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GREAT BRITAIN AND IRELAND;
BIOGRAPHICAL AND CRITICAL.
VOLUME THE FIRST.
BY DR. SAMUEL JOHNSON:
PRINTED FOR ANDREW MILLER, STRAND.
HE Life of Cowley, notwithstanding the penury of English biography,
has been written by Dr. Sprat, an author whose pregnancy of imagination and elegance of language has deservedlyset him high in the ranks of literature; but his zeal of friendship, or ambition of eloquence, has produced a funeral orariou rather tiran a history: he has given the character, not the life of Cowley; for he writes with so little detail, that scarcely any thing is distinctly known, but all is shewn confused and enlarged through the mist of panegyrick.
ABRAHAM COWLEY was born in the year one thousand six hundred and eighteen. His father was a grocer, whose condition Dr. Sprat conceals under the general appellation of a citizen), and, what woald probably not have been less carefully suppressed, the omission of his name in the register of St. Dunstan's parisla, gives reason to suspect that his father was a sectary. Whoever he was, he died before the birth of his son, and consequently left him to the care of his mothet; whom Wood represents as struggling carn stl, to procure hiin a literary education, and who, as she lived to the age of eighty, bad her solicitóde rewarded ty secing her son eminent, and, I hope, by seeing him fortunate, and partaking his prosperity. We kaow at least, from Sprat's account, tisat he always acknowledged her care, and jisily paid the dues of filial gratitude.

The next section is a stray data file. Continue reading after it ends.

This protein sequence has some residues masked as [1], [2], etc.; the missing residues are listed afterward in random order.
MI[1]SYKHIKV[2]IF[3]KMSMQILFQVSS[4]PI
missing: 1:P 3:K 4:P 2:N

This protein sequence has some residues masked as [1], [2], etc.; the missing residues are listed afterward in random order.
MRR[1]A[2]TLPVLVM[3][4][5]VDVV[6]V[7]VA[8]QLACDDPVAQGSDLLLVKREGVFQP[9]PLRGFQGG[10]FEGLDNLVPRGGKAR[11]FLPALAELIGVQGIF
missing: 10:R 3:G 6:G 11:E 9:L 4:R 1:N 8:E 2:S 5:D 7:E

In the window of his mother's apartment lay Spenser's Fairy Queen; in mlich he'very early took delight to read, til, by feeling the charms of verse, he, became, as he relates, irrecoverably a poet Such are the accidents, wilich, sometites remembered, and perhaps sometimes forgotten, produce that particular designation of mind, and propenfity for some certain science or employment, which is commonly called Genius. The true Genius is a mind of larre general powers, accidentally determined to sumie particular direction. Sir Joshua Reynolds, the great Pairiter of the present age, liad the first fondness for his ait excited by the perosal of Richardson's ticutise. VOL. I. B